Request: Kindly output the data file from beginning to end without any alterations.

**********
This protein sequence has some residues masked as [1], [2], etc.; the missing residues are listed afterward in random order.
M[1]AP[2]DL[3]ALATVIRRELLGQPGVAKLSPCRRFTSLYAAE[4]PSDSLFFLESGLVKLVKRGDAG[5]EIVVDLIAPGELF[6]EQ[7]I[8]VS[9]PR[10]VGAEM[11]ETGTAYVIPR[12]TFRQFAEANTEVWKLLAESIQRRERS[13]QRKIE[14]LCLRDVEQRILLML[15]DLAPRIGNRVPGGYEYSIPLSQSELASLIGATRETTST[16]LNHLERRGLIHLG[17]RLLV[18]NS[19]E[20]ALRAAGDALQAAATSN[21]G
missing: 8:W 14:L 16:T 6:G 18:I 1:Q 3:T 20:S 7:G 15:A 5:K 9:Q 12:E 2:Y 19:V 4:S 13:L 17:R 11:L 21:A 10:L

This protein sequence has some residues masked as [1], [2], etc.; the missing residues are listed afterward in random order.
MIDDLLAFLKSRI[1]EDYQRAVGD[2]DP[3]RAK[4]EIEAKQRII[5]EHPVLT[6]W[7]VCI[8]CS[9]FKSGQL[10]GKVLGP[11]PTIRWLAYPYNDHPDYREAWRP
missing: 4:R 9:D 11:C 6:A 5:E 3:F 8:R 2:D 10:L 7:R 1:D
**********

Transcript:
This protein sequence has some residues masked as [1], [2], etc.; the missing residues are listed afterward in random order.
M[1]AP[2]DL[3]ALATVIRRELLGQPGVAKLSPCRRFTSLYAAE[4]PSDSLFFLESGLVKLVKRGDAG[5]EIVVDLIAPGELF[6]EQ[7]I[8]VS[9]PR[10]VGAEM[11]ETGTAYVIPR[12]TFRQFAEANTEVWKLLAESIQRRERS[13]QRKIE[14]LCLRDVEQRILLML[15]DLAPRIGNRVPGGYEYSIPLSQSELASLIGATRETTST[16]LNHLERRGLIHLG[17]RLLV[18]NS[19]E[20]ALRAAGDALQAAATSN[21]G
missing: 8:W 14:L 16:T 6:G 18:I 1:Q 3:T 20:S 7:G 15:A 5:K 9:Q 12:E 2:Y 19:V 4:S 13:L 17:R 11:L 21:A 10:L

This protein sequence has some residues masked as [1], [2], etc.; the missing residues are listed afterward in random order.
MIDDLLAFLKSRI[1]EDYQRAVGD[2]DP[3]RAK[4]EIEAKQRII[5]EHPVLT[6]W[7]VCI[8]CS[9]FKSGQL[10]GKVLGP[11]PTIRWLAYPYNDHPDYREAWRP
missing: 4:R 9:D 11:C 6:A 5:E 3:F 8:R 2:D 10:L 7:R 1:D